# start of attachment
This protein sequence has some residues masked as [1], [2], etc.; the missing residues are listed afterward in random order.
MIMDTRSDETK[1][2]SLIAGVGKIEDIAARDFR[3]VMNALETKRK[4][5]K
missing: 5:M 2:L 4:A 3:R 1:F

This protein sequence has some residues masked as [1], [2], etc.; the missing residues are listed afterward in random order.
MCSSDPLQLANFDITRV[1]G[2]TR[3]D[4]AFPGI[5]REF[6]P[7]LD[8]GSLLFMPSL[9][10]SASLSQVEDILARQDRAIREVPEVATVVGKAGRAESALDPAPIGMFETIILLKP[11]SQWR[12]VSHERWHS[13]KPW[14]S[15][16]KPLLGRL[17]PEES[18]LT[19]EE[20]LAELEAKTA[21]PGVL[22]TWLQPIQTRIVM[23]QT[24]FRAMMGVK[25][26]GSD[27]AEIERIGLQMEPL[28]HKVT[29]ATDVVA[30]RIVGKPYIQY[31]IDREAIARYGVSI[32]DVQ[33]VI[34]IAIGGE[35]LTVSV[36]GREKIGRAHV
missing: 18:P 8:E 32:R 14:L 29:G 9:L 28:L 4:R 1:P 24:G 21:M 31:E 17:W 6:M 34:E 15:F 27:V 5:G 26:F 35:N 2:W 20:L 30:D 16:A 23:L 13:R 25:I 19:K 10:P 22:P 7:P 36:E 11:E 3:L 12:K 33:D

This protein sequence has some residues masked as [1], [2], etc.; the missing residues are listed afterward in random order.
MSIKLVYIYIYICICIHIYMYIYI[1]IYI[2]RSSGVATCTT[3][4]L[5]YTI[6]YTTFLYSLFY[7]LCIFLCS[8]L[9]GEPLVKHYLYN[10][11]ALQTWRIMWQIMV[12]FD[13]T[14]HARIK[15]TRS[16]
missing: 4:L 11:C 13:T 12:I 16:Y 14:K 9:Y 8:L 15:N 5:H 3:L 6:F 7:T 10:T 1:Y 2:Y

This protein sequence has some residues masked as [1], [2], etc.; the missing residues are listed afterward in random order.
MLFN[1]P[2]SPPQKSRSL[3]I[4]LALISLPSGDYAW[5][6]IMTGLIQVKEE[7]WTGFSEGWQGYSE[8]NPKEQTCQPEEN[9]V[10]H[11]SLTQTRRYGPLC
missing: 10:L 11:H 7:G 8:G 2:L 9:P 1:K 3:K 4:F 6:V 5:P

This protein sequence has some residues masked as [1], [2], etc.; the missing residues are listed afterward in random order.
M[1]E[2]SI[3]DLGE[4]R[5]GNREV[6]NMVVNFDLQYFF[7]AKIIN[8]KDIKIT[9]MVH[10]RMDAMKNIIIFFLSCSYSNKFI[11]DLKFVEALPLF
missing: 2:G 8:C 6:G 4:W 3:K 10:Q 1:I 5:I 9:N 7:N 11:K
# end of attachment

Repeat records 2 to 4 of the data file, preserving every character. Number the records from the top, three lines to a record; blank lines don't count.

This protein sequence has some residues masked as [1], [2], etc.; the missing residues are listed afterward in random order.
MCSSDPLQLANFDITRV[1]G[2]TR[3]D[4]AFPGI[5]REF[6]P[7]LD[8]GSLLFMPSL[9][10]SASLSQVEDILARQDRAIREVPEVATVVGKAGRAESALDPAPIGMFETIILLKP[11]SQWR[12]VSHERWHS[13]KPW[14]S[15][16]KPLLGRL[17]PEES[18]LT[19]EE[20]LAELEAKTA[21]PGVL[22]TWLQPIQTRIVM[23]QT[24]FRAMMGVK[25][26]GSD[27]AEIERIGLQMEPL[28]HKVT[29]ATDVVA[30]RIVGKPYIQY[31]IDREAIARYGVSI[32]DVQ[33]VI[34]IAIGGE[35]LTVSV[36]GREKIGRAHV
missing: 18:P 8:E 32:R 14:L 29:G 9:L 28:L 4:R 1:P 24:G 21:M 31:E 17:W 6:M 34:E 15:F 27:V 5:G 26:F 35:N 2:W 20:L 30:D 16:A 23:L 13:R 25:I 19:K 10:P 22:P 7:P 36:E 11:E 3:L 12:K 33:D

This protein sequence has some residues masked as [1], [2], etc.; the missing residues are listed afterward in random order.
MSIKLVYIYIYICICIHIYMYIYI[1]IYI[2]RSSGVATCTT[3][4]L[5]YTI[6]YTTFLYSLFY[7]LCIFLCS[8]L[9]GEPLVKHYLYN[10][11]ALQTWRIMWQIMV[12]FD[13]T[14]HARIK[15]TRS[16]
missing: 4:L 11:C 13:T 12:I 16:Y 14:K 9:Y 8:L 15:N 5:H 3:L 6:F 7:T 10:T 1:Y 2:Y

This protein sequence has some residues masked as [1], [2], etc.; the missing residues are listed afterward in random order.
MLFN[1]P[2]SPPQKSRSL[3]I[4]LALISLPSGDYAW[5][6]IMTGLIQVKEE[7]WTGFSEGWQGYSE[8]NPKEQTCQPEEN[9]V[10]H[11]SLTQTRRYGPLC
missing: 10:L 11:H 7:G 8:G 2:L 9:P 1:K 3:K 4:F 6:V 5:P